Millionaire is the term that everyone wants to become. There’s no magic formula for building wealth and getting rich. It’s simple, really: Spend less than you earn, and save as much money as you possibly can.
But in a world filled with student loan debt, cost-of-living increases, growing inflation and sudden financial emergencies, executing this straightforward plan might sound like a fairytale.
If your goal is to get rich, check out the following eight tips on how you can sidestep the obstacles and maintain your focus. They should help you understand what it takes to build wealth and find your way to financial security whether it is through investing or building your own business website.
Destroy your debt
Not all debt is bad, but high-interest debt is downright terrible if your goal is to get rich. Part of your budget must involve a plan to crush your bad debt and maintain responsible levels of good debt, like a mortgage.
The debt avalanche method is one of the most popular ways to rapidly reduce interest costs and pay down high-interest debt quickly. With this strategy, you’ll put the maximum toward your highest interest rate debt and make the minimum payments on other debts.
Once the debt with the highest rates is paid in full, you’ll roll what you were paying over to address the next highest interest rate debt and pay it off.
While you might be tempted to accelerate paying off lower interest rate debt like student loans or your mortgage, think again. You’ll save more in the long run by paying off your higher interest-rate debt first, and only then crushing that house payment and any lingering student loans.
Start saving early
The best way to build your savings is to start early. Doing so allows you take advantage of the power of compounding over the years.
Say you’re 20 years old. If you contribute $6,000 to an individual retirement account (IRA) every year ($500 a month) for 40 years, your total investment would be $240,000.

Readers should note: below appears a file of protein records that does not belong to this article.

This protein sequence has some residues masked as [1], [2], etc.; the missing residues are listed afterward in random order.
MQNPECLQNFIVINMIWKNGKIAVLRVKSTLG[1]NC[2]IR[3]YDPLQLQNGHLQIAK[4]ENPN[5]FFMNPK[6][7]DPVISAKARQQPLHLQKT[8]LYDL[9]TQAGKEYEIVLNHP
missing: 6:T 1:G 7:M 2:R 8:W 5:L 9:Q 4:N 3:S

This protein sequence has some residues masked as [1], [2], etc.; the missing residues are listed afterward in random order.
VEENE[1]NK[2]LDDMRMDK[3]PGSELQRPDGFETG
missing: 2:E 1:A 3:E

But because of the power of compounding, your nest egg would be worth much more. Assuming a 7% return, it would total more than $1.37 million.
You’d be a millionaire by age 57, just by saving $500 a month. Granted, you’d rather be a millionaire by age 30. There’s more to do.
Don’t give in to lifestyle inflation
Lifestyle inflation is a common consequence of career advancement. You spend more money just because you have more to spend.
You may decide that your apartment is too small, and you need a house in the suburbs. You realize that you can come up with a down payment for a much fancier car. Your vacation plans get more ambitious and expensive.
If you want to become a millionaire, resist the urge to give in to lifestyle inflation. Instead of spending more—just because you can—save and invest more. You’ll reach your financial goals a lot faster.
Take advantage of compound interest
Compound interest is earned on both a principal amount and its accrued interest. Compound interest allows investments to grow at an exponential rate rather than a constant rate.
Look for bank accounts with the best interest rates to take advantage of compound interest. The more often interest compounds, the more quickly money can grow. You may also be able to use the power of compounding in investments by reinvesting your earned dividends into more investments.
Cut spending to get rich
While becoming rich may conjure images of fancy sports cars and luxury clothing, this may not always be true. By cutting spending, you can create more space for saving and investing, which can ultimately help you accumulate wealth.